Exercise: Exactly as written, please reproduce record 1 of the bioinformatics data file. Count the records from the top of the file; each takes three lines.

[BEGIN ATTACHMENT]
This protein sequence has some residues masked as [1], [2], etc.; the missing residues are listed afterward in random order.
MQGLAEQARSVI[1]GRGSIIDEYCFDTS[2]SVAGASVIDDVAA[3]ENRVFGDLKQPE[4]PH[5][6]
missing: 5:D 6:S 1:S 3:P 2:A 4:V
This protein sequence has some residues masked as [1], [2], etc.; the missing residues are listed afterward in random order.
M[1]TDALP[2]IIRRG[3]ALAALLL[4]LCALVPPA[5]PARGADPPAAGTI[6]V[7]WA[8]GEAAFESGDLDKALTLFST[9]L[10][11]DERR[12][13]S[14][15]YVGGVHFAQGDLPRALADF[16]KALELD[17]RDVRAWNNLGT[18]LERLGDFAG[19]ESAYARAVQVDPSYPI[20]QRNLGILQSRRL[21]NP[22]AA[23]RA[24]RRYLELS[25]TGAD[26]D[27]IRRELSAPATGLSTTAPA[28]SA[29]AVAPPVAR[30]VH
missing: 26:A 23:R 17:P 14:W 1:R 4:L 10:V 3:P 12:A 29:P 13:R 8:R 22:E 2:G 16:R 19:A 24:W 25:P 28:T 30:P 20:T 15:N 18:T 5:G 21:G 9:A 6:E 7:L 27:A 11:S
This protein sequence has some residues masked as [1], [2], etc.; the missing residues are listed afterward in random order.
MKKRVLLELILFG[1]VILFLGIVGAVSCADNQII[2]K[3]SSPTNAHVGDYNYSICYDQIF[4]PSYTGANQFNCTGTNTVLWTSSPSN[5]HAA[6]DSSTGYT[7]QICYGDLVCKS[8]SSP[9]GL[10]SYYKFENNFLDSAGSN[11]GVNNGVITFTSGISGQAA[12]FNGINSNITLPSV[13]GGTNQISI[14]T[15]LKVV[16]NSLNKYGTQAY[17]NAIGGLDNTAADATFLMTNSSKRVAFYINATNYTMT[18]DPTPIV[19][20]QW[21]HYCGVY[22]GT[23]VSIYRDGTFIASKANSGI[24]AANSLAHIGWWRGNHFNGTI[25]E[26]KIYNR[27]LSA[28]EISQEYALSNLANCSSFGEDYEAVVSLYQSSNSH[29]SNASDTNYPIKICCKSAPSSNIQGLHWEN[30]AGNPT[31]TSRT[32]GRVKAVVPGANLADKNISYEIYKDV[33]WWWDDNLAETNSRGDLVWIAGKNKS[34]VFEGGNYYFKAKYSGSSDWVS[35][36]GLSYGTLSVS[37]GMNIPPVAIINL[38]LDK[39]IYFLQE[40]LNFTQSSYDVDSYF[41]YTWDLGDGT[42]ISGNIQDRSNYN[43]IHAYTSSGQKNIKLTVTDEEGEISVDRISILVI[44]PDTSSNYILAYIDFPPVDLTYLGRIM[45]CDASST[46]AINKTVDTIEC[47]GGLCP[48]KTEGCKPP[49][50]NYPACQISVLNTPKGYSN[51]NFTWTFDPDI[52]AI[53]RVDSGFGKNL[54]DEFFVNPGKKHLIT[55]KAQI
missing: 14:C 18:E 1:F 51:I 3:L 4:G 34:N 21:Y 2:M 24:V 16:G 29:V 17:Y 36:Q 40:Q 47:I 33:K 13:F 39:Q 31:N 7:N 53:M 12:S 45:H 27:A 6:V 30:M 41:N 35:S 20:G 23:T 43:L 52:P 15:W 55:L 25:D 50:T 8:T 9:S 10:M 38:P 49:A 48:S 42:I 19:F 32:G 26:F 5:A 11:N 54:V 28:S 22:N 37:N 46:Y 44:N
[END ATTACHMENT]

This protein sequence has some residues masked as [1], [2], etc.; the missing residues are listed afterward in random order.
MQGLAEQARSVI[1]GRGSIIDEYCFDTS[2]SVAGASVIDDVAA[3]ENRVFGDLKQPE[4]PH[5][6]
missing: 5:D 6:S 1:S 3:P 2:A 4:V